Besides if England has problems with Normandy, than the house of Capet (kings of France), but also Brittany and Anjou, become very useful allies.
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Old June 19th, 2010, 03:44 PM
Korporal Nooij Korporal Nooij is offline
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Not to the same extant as IOTL, but IIRC Edward the Confessor was influenced by Normans, however more important is the fact that France was culturally dominant. So there will be some French (cultural) influence and probably more than Celtic or Scandinavian influences, but obviously not nearly as much as IOTL.
Besides if England has problems with Normandy, than the house of Capet (kings of France), but also Brittany and Anjou, become very useful allies.
Wouldn't that be an amazing constructed language for someone to create?
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Old June 19th, 2010, 06:55 PM
Lysandros Aikiedes Lysandros Aikiedes is offline
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I didn't know of the pre-conquest English Witan flirting with the Patriarchate of Constantinople, although it seems alot of dispossessed Anglo-Saxon landowners did reportedly flee to the Byzantine Empire in the years following 1066. Some of them served in the Varangian Guard. I often wondered that, during the joint Byzantine-Crusader siege of Nicaea in 1097, antagonism between the Norman element (those commanded by Robert Curthose) of the Crusader forces and the Englinbarragonoi troops (if they were present) could have added friction between the allied camps.
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Old June 19th, 2010, 08:01 PM
Valdemar II Valdemar II is offline
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Linguistic I doubt we will see that much greater amount of Celtic loanwords, the Anglo-Saxon seemed unwilling to adopt them in OTL, we will still see some Normannic influence, but what we really are going to see are Low German and Low Franconian influence on the english language, maybe enough that Englisc stay mutual intelligible with the continental West Germanic languages.

Cultural while England will still look somewhat to France, I think the low lands, Denmark and North Germany will be the primary focus of English foreign politic, we may see the Hansetic League establish themself in England, especially without the Normannic destruction of much of the native aristrocracy, England will likely stay much more decentral duplicate to repeat French and German attempts to centralise their states. Maybe they repeat the French experience or end up like the German with a much more fragmented structure.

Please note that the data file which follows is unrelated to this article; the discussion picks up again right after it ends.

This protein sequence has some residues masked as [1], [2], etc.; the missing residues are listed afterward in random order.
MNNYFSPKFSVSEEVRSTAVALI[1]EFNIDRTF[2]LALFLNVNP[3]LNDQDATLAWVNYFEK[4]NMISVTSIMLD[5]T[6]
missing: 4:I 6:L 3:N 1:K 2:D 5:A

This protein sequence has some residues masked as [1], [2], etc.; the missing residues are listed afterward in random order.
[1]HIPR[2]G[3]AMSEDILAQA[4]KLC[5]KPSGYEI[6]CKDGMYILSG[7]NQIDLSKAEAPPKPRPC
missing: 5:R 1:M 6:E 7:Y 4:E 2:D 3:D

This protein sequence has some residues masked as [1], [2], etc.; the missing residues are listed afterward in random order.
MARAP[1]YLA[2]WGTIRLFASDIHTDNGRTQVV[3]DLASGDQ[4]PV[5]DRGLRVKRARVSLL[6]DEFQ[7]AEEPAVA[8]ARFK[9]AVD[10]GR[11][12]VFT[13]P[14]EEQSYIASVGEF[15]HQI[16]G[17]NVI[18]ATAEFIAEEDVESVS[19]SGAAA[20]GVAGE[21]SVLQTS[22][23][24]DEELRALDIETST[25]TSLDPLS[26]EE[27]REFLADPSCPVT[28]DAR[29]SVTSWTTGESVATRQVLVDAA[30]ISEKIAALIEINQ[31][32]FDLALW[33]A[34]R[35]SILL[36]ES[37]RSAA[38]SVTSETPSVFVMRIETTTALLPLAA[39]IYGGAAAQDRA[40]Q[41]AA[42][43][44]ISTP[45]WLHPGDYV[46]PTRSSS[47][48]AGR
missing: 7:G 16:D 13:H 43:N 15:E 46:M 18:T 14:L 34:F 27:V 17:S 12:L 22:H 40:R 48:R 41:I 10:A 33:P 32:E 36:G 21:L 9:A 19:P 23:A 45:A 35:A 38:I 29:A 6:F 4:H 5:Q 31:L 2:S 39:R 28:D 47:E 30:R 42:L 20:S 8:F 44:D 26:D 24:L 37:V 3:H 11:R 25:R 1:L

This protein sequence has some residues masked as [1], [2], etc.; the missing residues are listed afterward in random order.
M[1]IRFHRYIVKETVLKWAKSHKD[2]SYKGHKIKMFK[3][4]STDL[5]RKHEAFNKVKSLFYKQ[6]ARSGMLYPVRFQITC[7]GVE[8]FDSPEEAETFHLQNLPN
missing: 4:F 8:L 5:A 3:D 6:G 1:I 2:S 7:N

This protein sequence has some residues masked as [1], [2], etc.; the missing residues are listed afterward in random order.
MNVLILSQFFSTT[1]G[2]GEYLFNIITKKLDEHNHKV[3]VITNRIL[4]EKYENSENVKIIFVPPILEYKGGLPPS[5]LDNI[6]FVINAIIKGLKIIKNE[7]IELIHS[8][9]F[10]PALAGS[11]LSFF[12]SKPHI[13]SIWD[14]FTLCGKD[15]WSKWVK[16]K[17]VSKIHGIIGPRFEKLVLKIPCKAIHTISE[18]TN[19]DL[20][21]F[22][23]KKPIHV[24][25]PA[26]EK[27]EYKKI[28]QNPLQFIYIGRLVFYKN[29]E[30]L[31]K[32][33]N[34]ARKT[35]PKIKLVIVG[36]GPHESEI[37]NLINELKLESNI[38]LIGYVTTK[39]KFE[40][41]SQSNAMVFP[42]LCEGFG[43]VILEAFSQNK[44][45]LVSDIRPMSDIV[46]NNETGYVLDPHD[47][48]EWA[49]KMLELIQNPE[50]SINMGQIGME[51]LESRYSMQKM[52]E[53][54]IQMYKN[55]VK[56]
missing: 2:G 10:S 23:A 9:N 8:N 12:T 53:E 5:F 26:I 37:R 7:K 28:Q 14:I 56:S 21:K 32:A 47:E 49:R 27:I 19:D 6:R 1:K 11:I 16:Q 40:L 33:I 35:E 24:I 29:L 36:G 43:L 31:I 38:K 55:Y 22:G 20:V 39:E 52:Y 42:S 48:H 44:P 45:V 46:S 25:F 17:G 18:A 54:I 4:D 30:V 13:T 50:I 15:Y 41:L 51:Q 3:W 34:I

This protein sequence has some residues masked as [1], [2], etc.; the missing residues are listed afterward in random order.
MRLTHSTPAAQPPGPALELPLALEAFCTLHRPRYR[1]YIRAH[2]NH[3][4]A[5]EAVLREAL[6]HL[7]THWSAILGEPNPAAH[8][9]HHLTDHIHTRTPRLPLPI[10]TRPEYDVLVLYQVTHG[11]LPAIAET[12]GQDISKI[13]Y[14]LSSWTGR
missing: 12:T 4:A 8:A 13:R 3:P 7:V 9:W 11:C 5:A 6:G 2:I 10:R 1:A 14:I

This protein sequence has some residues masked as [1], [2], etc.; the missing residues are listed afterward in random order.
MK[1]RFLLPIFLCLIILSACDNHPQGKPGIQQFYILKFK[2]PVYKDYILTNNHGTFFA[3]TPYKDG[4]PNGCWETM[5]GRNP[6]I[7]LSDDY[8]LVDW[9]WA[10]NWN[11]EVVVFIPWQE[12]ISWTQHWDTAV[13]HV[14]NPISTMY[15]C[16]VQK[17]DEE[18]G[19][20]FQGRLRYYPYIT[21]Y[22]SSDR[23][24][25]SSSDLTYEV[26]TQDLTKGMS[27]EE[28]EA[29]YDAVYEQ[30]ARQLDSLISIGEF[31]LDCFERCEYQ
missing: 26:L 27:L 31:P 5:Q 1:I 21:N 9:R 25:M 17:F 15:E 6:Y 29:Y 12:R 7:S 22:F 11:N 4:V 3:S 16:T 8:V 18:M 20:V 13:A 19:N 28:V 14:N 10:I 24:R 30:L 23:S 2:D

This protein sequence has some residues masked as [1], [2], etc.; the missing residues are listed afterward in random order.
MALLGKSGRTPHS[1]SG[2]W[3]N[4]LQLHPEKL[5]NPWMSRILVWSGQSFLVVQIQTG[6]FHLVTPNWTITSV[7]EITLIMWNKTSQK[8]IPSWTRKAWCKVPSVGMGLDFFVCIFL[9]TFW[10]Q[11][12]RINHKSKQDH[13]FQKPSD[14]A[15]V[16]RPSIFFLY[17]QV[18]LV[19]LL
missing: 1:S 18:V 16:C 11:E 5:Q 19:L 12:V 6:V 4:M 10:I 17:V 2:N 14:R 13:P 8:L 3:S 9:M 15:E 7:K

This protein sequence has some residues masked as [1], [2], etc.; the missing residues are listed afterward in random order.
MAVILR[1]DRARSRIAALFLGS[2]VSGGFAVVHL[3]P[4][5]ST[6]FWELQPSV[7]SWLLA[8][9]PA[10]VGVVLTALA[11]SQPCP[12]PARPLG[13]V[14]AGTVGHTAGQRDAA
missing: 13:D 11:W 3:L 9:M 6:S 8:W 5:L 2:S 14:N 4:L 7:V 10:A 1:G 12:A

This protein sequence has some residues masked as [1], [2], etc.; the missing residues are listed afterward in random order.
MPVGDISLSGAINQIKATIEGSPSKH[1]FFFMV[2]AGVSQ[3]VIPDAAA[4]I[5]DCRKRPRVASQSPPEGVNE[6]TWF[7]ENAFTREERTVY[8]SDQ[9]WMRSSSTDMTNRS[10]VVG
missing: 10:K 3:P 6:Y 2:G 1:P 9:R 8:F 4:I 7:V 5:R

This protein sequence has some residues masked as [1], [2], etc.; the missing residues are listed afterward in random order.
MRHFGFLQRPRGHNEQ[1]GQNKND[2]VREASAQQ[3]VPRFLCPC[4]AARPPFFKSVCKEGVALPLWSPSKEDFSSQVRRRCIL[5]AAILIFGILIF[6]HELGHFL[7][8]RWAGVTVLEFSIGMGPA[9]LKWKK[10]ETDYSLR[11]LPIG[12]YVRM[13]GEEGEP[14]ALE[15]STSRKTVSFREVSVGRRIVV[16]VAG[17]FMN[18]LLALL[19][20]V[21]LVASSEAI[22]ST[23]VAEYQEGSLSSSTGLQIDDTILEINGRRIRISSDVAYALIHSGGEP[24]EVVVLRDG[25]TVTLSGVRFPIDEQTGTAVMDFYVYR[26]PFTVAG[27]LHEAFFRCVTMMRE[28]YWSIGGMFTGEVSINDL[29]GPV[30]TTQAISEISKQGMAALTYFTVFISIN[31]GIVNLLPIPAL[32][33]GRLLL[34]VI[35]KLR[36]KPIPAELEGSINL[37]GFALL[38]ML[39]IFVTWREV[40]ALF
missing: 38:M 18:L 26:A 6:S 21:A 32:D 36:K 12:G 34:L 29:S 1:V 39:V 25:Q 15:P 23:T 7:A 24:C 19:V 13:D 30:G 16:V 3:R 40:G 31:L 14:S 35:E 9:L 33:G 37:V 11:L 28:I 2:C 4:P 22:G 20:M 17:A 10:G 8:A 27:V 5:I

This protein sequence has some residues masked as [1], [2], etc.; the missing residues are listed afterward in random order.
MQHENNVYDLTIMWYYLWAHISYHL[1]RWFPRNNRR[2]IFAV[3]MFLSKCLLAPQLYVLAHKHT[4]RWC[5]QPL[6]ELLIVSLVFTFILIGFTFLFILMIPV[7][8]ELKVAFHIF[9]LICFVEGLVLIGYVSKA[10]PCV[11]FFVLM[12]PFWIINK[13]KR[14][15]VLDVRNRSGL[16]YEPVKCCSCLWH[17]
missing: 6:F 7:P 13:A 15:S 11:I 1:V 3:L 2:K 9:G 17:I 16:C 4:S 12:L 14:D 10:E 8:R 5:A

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Old June 19th, 2010, 08:05 PM
Janprimus Janprimus is offline
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Originally Posted by Valdemar II View Post
Linguistic I doubt we will see that much greater amount of Celtic loanwords, the Anglo-Saxon seemed unwilling to adopt them in OTL, we will still see some Normannic influence, but what we really are going to see are Low German and Low Franconian influence on the english language, maybe enough that Englisc stay mutual intelligible with the continental West Germanic languages.

Cultural while England will still look somewhat to France, I think the low lands, Denmark and North Germany will be the primary focus of English foreign politic, we may see the Hansetic League establish themself in England, especially without the Normannic destruction of much of the native aristrocracy, England will likely stay much more decentral duplicate to repeat French and German attempts to centralise their states. Maybe they repeat the French experience or end up like the German with a much more fragmented structure.
IIRC England already had good functioning state by standards of that period before the Normans took over England. William the Conqueror left a lot of those institutions intact (but not the old aristocracy).
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Old June 19th, 2010, 08:21 PM
Valdemar II Valdemar II is offline
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IIRC England already had good functioning state by standards of that period before the Normans took over England. William the Conqueror left a lot of those institutions intact (but not the old aristocracy).
So had Germany under the Hohenstaufen, but like Germany where the nobility the old Stem Duchies served to help weaken the central power, the local nobility of Saxon, Anglo and Danish descend in the former independent statelets may push to weaken the central state, many of them have good claim to local power. The Normans right to the land build on it being given to them by the new rulers, the old nobility right to the land build on them being the original rulers.
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Old June 19th, 2010, 08:54 PM
MerryPrankster MerryPrankster is offline
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IIRC the Holy Roman Emperors were not hereditary. The English monarchy was.

That alone means central authority is going to be strengthened, as an elected monarchy has to buy off the electors and a hereditary ruler doesn't.
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Old June 19th, 2010, 09:27 PM
robertp6165 robertp6165 is offline